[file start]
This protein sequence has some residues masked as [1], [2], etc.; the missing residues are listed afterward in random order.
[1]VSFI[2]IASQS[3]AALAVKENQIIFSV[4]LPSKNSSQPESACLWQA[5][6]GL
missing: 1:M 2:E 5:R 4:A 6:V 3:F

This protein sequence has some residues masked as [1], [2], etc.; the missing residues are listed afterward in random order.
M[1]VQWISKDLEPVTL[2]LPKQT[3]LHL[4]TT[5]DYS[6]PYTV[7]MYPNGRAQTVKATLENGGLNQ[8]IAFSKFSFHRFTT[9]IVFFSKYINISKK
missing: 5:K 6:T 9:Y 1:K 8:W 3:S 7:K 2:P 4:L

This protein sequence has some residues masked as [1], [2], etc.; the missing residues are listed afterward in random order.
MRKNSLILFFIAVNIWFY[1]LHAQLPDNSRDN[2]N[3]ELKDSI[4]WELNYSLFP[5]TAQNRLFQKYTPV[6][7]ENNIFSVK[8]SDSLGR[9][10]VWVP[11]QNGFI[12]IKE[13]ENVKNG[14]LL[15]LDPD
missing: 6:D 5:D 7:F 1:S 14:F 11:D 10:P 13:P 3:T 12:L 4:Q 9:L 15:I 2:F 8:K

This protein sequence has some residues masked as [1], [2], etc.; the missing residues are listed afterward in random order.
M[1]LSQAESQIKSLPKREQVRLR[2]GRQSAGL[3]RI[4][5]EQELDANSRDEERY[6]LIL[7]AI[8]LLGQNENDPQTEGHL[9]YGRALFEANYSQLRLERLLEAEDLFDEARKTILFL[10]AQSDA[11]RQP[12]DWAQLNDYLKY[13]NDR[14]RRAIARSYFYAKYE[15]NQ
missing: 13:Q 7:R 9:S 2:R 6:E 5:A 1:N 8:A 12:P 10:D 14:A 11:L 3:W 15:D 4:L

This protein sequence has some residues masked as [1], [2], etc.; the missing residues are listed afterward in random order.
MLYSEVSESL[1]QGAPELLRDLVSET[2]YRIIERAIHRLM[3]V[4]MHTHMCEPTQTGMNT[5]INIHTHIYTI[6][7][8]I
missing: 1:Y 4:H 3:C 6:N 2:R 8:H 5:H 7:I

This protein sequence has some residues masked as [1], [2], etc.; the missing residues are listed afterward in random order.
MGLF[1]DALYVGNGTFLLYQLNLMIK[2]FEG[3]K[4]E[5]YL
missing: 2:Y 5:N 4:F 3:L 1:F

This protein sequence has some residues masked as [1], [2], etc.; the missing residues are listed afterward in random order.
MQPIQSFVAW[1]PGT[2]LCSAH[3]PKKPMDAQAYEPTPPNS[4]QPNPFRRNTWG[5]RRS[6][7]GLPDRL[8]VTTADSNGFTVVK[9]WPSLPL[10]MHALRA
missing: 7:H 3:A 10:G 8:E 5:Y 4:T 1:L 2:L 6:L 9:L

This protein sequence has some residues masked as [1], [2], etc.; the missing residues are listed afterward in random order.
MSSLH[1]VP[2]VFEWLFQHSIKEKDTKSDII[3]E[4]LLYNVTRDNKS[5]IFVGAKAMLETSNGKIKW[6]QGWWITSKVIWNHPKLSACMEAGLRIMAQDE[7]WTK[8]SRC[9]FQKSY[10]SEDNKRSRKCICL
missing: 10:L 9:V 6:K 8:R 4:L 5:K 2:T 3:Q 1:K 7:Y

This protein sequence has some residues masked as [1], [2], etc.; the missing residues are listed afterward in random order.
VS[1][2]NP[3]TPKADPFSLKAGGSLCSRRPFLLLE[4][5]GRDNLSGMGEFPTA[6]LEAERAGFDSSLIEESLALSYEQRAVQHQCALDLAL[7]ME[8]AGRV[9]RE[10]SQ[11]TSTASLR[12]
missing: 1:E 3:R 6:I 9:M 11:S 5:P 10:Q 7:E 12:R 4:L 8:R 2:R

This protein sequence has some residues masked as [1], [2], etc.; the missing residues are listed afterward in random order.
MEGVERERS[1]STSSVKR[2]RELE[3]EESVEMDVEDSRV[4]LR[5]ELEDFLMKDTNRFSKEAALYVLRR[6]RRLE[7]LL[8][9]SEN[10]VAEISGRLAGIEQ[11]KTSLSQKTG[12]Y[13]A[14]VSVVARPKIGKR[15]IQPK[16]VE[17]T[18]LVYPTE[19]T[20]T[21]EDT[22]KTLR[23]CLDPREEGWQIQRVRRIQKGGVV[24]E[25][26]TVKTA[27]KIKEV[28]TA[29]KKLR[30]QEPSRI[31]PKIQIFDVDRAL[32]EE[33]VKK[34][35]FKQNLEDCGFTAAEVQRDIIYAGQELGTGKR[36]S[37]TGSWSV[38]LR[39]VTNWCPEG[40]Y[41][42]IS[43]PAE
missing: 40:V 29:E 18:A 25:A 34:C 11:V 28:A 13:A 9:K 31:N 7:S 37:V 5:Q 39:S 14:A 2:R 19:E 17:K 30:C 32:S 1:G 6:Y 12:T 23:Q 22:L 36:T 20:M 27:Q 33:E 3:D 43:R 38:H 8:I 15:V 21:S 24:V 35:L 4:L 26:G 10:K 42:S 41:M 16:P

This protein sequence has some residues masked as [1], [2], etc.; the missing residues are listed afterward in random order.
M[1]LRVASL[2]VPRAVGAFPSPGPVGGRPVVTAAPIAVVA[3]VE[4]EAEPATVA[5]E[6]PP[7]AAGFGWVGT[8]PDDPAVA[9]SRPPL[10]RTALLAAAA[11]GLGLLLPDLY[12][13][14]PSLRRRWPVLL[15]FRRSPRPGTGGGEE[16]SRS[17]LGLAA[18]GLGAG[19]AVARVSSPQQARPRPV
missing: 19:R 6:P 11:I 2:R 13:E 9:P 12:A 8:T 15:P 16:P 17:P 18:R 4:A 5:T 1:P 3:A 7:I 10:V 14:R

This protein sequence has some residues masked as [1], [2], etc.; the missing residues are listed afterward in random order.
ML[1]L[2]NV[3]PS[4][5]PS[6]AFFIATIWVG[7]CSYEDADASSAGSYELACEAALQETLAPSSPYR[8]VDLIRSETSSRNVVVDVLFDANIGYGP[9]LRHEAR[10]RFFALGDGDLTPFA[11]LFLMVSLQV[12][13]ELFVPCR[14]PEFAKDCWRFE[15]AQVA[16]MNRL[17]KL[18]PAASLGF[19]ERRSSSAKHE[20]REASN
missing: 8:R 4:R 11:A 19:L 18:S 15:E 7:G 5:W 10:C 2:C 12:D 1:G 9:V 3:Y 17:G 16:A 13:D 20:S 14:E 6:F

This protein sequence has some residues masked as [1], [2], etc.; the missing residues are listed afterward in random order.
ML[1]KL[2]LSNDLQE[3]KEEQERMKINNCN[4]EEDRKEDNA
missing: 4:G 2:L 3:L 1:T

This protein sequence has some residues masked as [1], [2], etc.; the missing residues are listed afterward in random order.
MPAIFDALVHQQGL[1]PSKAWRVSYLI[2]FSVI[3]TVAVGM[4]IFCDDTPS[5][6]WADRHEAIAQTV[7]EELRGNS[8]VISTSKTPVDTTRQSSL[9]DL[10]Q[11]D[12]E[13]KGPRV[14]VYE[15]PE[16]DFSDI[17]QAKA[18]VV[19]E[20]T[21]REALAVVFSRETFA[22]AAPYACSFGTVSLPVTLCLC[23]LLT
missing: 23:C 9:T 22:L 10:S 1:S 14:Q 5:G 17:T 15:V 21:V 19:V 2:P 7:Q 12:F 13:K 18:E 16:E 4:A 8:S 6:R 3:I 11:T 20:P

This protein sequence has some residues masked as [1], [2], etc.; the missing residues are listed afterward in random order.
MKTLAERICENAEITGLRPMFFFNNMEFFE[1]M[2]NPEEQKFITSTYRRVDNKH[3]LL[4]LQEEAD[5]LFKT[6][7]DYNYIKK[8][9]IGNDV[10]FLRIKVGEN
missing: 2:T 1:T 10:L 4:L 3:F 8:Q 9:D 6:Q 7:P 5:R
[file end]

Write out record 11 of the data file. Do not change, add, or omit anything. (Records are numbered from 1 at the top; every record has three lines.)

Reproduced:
This protein sequence has some residues masked as [1], [2], etc.; the missing residues are listed afterward in random order.
M[1]LRVASL[2]VPRAVGAFPSPGPVGGRPVVTAAPIAVVA[3]VE[4]EAEPATVA[5]E[6]PP[7]AAGFGWVGT[8]PDDPAVA[9]SRPPL[10]RTALLAAAA[11]GLGLLLPDLY[12][13][14]PSLRRRWPVLL[15]FRRSPRPGTGGGEE[16]SRS[17]LGLAA[18]GLGAG[19]AVARVSSPQQARPRPV
missing: 19:R 6:P 11:I 2:R 13:E 9:P 12:A 8:T 15:P 16:P 17:P 18:R 4:A 5:T 1:P 3:A 7:I 10:V 14:R